After seeing the pretty rainbow hair photos that are flooding Instagram and Pinterest, we couldn't blame you for wanting to follow suit. But take note: The road to rainbow hair is more complicated than your typical single-process dye session.
In order to turn your tresses pink, green, blue, or any wild hue, you absolutely need to succumb to bleach. And when not done properly, it can spell tragedy that's beyond repair.
This is why we turned to Jon Bantigue, one of the owners of Azta Urban Salon, for the things you must know before you set an appointment.
It takes tons of patience and tiis ganda to achieve rainbow hair.
Azta carries three major categories of rainbow hair, namely Brights, Pastels, and Metallics. Jon explained that the bleaching required for your mane's natural hue is determined by the final color you want to achieve. You can't just have your tresses lightened and expect Lisa Frank results right away.
“Each bleaching cycle takes around one and a half to two hours to complete," said Jon. If you're aiming to dye your locks in electric shades, like pink, blue, red, green, orange, or yellow, you have to be ready to spend a significant amount of time in the salon. “For Brights, which require two cycles of bleaching and Olaplex, an approximate service time would be around four and a half to five hours.” Olaplex is the treatment they give to nourish chemically-treated hair.
Now, it's a totally different story if you covet pastel or metallic (rose gold, silver gray, golden blonde, ash blonde, mauve, chocolate mauve, dusty lavender, and denim blue) hair. Expect to sit in the salon chair for seven to eight hours! “Pastels and Metallics generally require three or four [bleaching] cycles,” Jon revealed. You better bring your baon so you won't go hungry in the salon!
But if you do not have the *patience* or time to spend almost a whole day in the salon, or your scalp is sensitive to bleach, you can split the bleaching sessions into two. “Some guests opt to go for the whole procedure in one session. Others opt to split the session into two visits of around three to four hours each,” Jon suggested.
“If the scalp is sensitive, you may notice some redness or slight scabbing, [and that is] normal for some. Should this happen, a week’s rest may be advisable just to let the scalp irritation subside,” he explained, adding, “Time may vary also depending on one’s hair length and thickness.”
Since you're stripping off color from the follicles, expect the ends to be dry. You may even need a trim right after a bleaching session.
Fading should be expected.
“Fact is, special colors like this may begin to fade gradually as soon as you begin to wash it. They are semi-permanent in nature, unlike most traditional shades,” he explained.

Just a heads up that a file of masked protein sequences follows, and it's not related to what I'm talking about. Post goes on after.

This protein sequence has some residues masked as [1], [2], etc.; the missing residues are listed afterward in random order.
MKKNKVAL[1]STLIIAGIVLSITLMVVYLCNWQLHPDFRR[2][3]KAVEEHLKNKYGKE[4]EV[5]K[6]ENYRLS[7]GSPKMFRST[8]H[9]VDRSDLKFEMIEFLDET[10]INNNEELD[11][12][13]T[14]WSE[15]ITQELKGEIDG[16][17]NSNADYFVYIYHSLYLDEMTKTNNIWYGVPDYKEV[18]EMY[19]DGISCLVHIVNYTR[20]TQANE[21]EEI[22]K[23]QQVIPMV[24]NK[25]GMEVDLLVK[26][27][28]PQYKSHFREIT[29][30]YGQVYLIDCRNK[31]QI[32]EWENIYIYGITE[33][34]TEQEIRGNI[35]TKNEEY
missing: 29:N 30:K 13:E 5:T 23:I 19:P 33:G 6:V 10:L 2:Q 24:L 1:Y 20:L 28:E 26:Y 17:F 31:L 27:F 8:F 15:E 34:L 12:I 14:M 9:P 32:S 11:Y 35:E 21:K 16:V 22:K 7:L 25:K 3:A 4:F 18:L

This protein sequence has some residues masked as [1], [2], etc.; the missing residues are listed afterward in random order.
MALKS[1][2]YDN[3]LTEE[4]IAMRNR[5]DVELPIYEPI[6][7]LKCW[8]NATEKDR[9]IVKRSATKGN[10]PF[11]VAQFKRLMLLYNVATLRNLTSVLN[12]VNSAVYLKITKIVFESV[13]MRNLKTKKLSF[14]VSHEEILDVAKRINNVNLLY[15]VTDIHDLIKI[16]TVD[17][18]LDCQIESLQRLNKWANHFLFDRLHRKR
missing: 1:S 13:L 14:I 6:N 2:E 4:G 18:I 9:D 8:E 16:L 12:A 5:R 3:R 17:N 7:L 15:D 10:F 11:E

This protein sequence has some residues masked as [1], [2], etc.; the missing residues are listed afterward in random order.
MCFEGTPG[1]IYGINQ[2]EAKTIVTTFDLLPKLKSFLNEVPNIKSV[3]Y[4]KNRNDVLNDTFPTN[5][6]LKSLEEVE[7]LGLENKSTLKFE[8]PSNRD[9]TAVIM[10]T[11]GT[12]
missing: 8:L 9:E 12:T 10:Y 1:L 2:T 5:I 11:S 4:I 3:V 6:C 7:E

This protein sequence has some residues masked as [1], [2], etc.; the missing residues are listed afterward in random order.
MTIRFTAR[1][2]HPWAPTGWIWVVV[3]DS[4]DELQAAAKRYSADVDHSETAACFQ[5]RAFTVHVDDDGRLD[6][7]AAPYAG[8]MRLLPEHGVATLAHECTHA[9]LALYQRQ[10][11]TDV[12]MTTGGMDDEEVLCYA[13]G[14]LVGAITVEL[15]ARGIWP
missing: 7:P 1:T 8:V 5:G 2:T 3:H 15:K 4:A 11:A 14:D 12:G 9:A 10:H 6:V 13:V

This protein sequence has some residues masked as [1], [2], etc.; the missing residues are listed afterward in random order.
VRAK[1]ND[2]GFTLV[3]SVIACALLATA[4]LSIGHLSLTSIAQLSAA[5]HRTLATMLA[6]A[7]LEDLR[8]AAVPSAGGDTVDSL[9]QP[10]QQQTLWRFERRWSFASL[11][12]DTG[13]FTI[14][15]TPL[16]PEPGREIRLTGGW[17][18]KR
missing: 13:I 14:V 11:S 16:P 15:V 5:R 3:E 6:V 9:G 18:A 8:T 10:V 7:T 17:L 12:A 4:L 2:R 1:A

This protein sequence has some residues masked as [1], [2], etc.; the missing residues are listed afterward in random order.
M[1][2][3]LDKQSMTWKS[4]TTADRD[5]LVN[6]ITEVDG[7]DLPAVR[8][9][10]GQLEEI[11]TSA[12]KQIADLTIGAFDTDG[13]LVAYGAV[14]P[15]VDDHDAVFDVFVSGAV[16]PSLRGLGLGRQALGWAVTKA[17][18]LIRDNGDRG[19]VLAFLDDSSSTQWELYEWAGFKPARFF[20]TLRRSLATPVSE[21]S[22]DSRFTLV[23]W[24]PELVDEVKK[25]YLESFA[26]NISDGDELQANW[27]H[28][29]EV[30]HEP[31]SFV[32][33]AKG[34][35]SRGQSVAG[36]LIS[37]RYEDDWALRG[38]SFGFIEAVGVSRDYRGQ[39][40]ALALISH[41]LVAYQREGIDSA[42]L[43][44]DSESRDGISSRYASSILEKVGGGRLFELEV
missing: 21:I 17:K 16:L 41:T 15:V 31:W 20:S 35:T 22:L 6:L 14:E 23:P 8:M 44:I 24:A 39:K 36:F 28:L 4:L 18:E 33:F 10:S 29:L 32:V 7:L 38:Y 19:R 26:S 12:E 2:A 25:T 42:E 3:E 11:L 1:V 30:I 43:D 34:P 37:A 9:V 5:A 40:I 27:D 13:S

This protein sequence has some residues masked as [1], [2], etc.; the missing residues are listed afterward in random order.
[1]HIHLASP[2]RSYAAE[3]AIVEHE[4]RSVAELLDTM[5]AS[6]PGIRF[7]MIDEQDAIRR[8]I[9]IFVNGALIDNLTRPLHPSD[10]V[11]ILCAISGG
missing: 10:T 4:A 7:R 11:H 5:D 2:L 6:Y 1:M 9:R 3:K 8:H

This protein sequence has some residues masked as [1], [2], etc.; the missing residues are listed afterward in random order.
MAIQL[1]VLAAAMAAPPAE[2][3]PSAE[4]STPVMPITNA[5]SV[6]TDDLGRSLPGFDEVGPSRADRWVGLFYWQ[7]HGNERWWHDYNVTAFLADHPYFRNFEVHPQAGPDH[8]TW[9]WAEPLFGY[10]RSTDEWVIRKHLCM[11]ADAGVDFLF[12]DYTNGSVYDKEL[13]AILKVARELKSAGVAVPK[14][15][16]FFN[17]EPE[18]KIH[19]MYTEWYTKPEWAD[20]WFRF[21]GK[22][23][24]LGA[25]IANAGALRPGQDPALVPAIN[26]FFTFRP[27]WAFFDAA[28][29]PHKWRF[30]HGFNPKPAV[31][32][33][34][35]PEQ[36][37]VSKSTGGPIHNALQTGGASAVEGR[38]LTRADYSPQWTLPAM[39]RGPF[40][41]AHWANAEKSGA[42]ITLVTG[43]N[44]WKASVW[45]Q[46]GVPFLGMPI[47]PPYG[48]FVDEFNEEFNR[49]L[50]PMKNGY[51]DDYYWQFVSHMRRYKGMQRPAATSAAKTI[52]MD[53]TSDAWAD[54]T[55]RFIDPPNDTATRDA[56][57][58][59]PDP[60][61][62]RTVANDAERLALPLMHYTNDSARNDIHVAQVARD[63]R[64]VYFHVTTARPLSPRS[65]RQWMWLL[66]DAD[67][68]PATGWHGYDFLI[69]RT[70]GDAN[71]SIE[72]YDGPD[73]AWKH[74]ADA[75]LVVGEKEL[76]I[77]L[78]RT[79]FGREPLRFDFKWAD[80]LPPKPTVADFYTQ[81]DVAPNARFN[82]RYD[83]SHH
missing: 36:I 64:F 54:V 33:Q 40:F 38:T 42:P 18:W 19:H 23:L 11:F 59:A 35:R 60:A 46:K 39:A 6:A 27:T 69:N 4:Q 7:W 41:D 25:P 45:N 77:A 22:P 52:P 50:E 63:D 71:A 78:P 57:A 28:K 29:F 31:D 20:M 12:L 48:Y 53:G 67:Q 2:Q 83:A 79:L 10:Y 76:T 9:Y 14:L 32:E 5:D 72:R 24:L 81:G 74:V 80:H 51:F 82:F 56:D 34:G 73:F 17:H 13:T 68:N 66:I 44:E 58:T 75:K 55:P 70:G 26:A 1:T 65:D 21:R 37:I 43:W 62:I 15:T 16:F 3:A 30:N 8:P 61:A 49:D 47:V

How fast can a shade change? Here's what Jon said:
“As a general observation, these semi-permanent colors fade up to as much as 80% over a period of three months (if the right shampoo and conditioner is used), leaving a hint of the original hue at that point in time.
“The first two weeks you may notice a drop of 20%. Then the fading becomes slower and more gradual over the next few months until it stops at around that point wherein 80% has washed out.
“For pastels, the drop during the first two weeks may be a little faster than other funky shades. Possibly, 30 to 35% since the base color is lighter.”
You can opt to have your locks retouched at Azta for about P700-P1,000 (depending on thickness and length) to refresh the color and if you really, really want unicorn hair as your signature look.
Maintenance is a whole different story.
According to Jon, dyeing your follicles in a non-traditional hue involves a lifestyle change.
“It requires responsible post-service maintenance if you want to get the most out of it. Those who wish to try it out, but opt not to follow through with the proper shampoo and conditioner usually end up frustrated particularly as it begins to fade fast. If you’re spending for it, might as well add a few more bucks to ensure you maintain it well with the right hair cleansing and conditioning aids,” Jon advised.
“The regular shampoos and conditioners, most of which contain an ingredient called sulfate, may wash off [rainbow pigments] significantly within just a few washes. On the other hand, using purple shampoo (like Tigi Bed Head Dumb Blonde) and a sulfate free conditioner (like the one by Human Nature) prolongs the lifespan of the color and actually leaves the cool pigments on your hair [as it] fades,” he explained. Here are the other products you can use to keep your dye job looking fresh AF.
It may be costly.
Just like any other salon treatment, it may create a dent in your monthly beauty budget. The price will also depend on the type of dye job you want. Highlights, of course, would cost less than a full-head color.
“Peekaboo highlights with three colors for example, may go as low as P1,800 for short, chin-length hair, [and] P3,300 for longer hair that extends a little below the shoulders,” said Jon.
“Styles with greater color coverage like oil slicks, unicorn highlights, and galaxy hair may range between P5,700 to P9,600, depending on the type and number of dyes used as well as the length and thickness of the hair. These rates include the necessary bleaching and Olaplex already.”